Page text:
Bimbilla alive after Supreme Court ruling

BY: Mohammed Fugu
Some residents going about their activities in the town
Some residents going about their activities in the town

Social and economic activities are picking up in Bimbilla in the Nanumba North Municipality in the Northern Region barely five months after the Supreme Court’s landmark ruling over a decade-long chieftaincy dispute in the area.

 The restoration of calm to the town is encouraging workers and investors, especially non-indigenes who were said to have fled the area following the recurrent chieftaincy disturbances, to return to business.

Schools that were closed down in the peak of the disturbances have been reopened with teachers and pupils going about their academic activities peacefully.

A visit by this reporter to the town saw shop owners cashing in on a typical market day with the usual criss-crossing of motorbikes, tricycles and vehicles on the streets of the once ‘ghost town.’

This is despite the existing curfew on the Bimbilla close.


 Close to a decade now, the Interior Ministry has been renewing the curfew in the area to ensure peace and security in the face of the tension that existed following the internecine conflicts. The curfew hours are from 6:00p.m. to 6:00 a.m.

Appeal

According to some residents, even though they welcomed the outcome of the recent court ruling which had since brought about some relative peace to the area, they were still struggling to make a living and, therefore, appealed to the Ministry of Interior to review the curfew hours to enable them to trade into the night.

Mr Fusheini Baasit, a kebab seller, said “for now everybody is happy that the town is calm because previously people were even afraid to roam in town during the day. However, the curfew is affecting my business because I sell mostly at night, so we are appealing to the authorities to review it to 10p.m. for us.”

A yam seller, Mrs Zina Yakubu, also called on the government to do “something about the curfew because the situation is affecting us greatly. It’s having a toll on my pockets because sales have gone low, I sell yam and business thrives at night.”

Recommendation

When contacted, the Municipal Chief Executive (MCE) for Nanumba North, Mr Abdulai Yaqoub, said the Municipal Security Council (MUSEC) had recommended to the Northern Regional Security Council (REGSEC) the review of the curfew hours from 8p.m. to 6p.m. following the relative peace in the area.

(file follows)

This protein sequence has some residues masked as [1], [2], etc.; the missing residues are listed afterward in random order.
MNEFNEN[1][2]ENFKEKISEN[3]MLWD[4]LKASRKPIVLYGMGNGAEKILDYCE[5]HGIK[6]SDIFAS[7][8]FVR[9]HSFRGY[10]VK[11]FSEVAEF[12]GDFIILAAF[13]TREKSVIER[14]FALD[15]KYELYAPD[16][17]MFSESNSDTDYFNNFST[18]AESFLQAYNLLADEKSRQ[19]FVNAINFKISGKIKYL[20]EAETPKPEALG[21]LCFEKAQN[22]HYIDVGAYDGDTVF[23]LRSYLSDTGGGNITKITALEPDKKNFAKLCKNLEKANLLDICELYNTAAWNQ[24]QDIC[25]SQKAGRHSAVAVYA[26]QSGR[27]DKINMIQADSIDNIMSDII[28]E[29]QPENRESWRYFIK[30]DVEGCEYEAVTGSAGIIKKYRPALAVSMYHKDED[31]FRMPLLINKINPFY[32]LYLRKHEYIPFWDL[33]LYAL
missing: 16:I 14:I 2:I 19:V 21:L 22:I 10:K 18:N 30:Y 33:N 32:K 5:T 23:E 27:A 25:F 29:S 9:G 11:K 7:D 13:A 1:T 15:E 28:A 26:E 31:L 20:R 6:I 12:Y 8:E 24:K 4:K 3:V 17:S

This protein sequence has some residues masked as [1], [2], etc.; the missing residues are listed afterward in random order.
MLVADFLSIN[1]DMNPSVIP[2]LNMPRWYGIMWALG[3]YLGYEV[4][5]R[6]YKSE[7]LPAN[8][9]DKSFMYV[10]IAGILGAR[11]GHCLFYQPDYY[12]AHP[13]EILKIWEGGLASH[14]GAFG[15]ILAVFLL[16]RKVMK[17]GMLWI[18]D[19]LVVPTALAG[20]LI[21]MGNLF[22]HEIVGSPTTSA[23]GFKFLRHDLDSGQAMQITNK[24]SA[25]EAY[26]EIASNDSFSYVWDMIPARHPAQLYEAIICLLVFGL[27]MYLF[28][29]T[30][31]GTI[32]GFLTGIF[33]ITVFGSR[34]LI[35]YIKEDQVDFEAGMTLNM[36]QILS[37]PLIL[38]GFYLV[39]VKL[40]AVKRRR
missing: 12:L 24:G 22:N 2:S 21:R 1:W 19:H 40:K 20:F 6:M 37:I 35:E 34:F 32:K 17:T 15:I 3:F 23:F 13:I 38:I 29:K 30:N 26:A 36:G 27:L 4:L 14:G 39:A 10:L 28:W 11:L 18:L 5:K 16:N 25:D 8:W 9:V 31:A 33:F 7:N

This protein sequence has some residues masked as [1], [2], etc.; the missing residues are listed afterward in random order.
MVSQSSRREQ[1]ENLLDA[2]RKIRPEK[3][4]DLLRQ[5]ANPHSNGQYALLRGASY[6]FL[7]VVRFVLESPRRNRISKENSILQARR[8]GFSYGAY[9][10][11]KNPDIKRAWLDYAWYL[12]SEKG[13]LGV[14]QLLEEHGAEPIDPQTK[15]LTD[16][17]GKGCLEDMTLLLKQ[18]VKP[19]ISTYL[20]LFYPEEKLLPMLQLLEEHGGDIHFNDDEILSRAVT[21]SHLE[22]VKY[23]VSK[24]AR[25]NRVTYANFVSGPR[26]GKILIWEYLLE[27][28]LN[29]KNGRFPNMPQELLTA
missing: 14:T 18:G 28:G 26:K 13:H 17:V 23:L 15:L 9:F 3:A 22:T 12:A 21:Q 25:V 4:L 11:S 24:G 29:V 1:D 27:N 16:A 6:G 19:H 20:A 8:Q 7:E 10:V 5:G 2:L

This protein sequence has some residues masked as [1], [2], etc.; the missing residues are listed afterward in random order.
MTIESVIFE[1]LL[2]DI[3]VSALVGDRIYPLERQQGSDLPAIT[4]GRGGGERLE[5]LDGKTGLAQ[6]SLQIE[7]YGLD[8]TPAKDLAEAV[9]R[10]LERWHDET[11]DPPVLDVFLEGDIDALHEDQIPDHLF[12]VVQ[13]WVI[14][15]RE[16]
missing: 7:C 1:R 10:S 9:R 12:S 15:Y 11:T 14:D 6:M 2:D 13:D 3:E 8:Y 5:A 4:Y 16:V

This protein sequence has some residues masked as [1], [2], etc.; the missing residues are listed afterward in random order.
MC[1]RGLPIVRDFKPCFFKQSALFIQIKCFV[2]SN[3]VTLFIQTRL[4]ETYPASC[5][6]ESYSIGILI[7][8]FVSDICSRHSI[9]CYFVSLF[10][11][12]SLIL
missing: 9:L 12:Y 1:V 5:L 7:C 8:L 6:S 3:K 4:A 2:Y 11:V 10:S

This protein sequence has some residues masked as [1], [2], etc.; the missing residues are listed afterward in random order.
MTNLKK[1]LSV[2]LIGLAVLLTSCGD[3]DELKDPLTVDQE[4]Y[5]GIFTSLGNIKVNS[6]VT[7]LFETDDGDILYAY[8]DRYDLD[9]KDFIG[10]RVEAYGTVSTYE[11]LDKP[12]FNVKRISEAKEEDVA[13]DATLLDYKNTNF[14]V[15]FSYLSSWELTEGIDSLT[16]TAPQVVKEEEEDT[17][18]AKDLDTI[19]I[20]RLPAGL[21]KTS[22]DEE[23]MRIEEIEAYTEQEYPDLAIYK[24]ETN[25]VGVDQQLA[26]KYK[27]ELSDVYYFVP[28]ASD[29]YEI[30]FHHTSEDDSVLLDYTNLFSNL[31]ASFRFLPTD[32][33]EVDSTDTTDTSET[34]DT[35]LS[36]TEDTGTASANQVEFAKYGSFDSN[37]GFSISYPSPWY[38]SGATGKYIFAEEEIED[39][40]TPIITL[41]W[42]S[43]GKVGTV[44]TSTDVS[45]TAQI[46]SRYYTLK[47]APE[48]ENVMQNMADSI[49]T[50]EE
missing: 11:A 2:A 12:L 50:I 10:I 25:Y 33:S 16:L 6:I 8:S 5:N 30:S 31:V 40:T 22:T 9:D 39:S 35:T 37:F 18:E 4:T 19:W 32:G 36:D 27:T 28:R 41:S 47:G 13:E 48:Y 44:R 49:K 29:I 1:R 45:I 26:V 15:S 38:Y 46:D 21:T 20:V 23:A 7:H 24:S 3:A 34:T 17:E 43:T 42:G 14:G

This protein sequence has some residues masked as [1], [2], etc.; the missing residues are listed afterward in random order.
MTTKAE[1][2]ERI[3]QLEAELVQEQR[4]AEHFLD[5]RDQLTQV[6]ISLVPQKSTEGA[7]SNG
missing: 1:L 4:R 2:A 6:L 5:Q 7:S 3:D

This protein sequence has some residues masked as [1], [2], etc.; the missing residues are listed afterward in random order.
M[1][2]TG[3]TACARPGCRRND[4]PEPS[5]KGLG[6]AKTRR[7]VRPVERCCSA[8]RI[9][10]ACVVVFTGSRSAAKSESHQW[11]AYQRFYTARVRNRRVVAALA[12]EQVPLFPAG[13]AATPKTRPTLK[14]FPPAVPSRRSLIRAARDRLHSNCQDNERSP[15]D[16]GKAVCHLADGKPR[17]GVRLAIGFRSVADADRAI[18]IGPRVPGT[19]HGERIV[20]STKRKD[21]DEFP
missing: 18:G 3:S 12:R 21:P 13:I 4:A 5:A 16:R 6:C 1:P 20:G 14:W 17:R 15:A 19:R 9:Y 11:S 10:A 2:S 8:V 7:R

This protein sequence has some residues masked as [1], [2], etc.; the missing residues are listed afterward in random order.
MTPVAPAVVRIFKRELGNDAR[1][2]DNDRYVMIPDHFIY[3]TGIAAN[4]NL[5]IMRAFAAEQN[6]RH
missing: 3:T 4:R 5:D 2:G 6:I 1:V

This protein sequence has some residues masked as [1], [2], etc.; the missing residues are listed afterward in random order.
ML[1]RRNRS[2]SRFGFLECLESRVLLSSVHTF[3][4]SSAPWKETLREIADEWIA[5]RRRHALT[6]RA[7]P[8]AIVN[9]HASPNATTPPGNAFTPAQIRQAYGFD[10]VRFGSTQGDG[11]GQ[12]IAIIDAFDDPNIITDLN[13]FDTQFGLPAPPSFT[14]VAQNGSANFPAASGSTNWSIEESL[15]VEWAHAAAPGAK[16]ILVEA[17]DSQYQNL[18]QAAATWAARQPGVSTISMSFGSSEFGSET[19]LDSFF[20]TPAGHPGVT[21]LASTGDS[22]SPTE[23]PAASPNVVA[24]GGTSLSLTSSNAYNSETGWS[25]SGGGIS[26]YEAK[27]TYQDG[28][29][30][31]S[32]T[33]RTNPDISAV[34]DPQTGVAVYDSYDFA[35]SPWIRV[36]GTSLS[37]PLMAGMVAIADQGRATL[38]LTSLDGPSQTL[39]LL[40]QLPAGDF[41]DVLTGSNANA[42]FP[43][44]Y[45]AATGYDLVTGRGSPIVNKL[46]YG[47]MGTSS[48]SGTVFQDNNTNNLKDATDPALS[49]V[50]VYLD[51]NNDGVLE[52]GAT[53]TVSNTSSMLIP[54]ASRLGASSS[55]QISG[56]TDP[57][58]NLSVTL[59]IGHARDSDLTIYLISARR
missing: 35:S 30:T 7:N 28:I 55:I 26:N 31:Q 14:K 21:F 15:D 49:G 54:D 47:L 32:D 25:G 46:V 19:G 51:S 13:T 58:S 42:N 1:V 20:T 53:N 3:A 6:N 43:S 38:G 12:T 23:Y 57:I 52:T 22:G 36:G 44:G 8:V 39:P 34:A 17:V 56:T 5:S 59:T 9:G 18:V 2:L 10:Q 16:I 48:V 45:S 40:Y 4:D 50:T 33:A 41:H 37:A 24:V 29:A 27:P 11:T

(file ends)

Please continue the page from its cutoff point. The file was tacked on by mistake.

He said the National Peace Council (NPC), the Local Mediation Council, the Catholic Dioceses, West Africa Network for Peace Building (WANEP) and other relevant stakeholders had engaged with the youth of the area on the need to champion the cause of peace in the Bimbilla.

“There are plans to organise a peace concert in Bimbilla as part of measures to ensure lasting peace in the area, I had a discussion with the Regional Minister on that and we intend bringing all the popular artistes into Bimbilla to perform.

I want to assure you that the conflict has been resolved. When you take a walk through the streets in town, you will see the residents embarking on their businesses peacefully so I am appealing to all investors to come and invest here because there is now peace and security,” Mr Yaqoub added.

Negative media reportage

The Regent of Bimbilla and Ag. President of the Nanung Traditional Council, Nyelinboligu Naa Yakubu Andani Dassana, at a maiden meeting of the Traditional Council held in Bimbilla recently, expressed worry over the negative media reportage about the area.

He, therefore, cautioned the youth to be circumspect in their actions and utterances that could trigger conflict, stressing that, “let’s put aside your differences and let’s come together to fight our common enemy which is ignorance, poverty and under development.”

Background

Bimbilla, a major transit point on the Eastern Corridor trunk road is one town in the region that has suffered a series of chieftaincy conflicts.

The predominantly farming area has been a centre of conflicts that span many years.

These eventually led to the murder of the Overlord of the area, Naa Dassana Andani, at his palace by some unknown assailants, thus plunging Bimbilla into crisis, which led to the loss of many lives, destruction of properties and the eventual imposition of the prevailing curfew.

Supreme Court ruling

The Supreme Court on Wednesday, May 23, 2018, declared the Dassana Andani Family rightful rulers of Bimbilla following a protracted chieftaincy dispute that had led to the death of many people, including Naa Andani in 2014.

The five-member panel of the apex court reaffirmed the decisions of the Northern Regional House of Chiefs and the National House of Chiefs that declared Naa Andani as the legitimate chief of the area.

Another claimant to the Bimbilla Skin, the late Nakpa Naa Salifu Dawuni, filed an appeal at the Supreme Court to challenge the decision of the National House of Chiefs.

 But in a unanimous decision, the Supreme Court held that Naa Andani's lineage to the Bimbilla Skin was legitimate.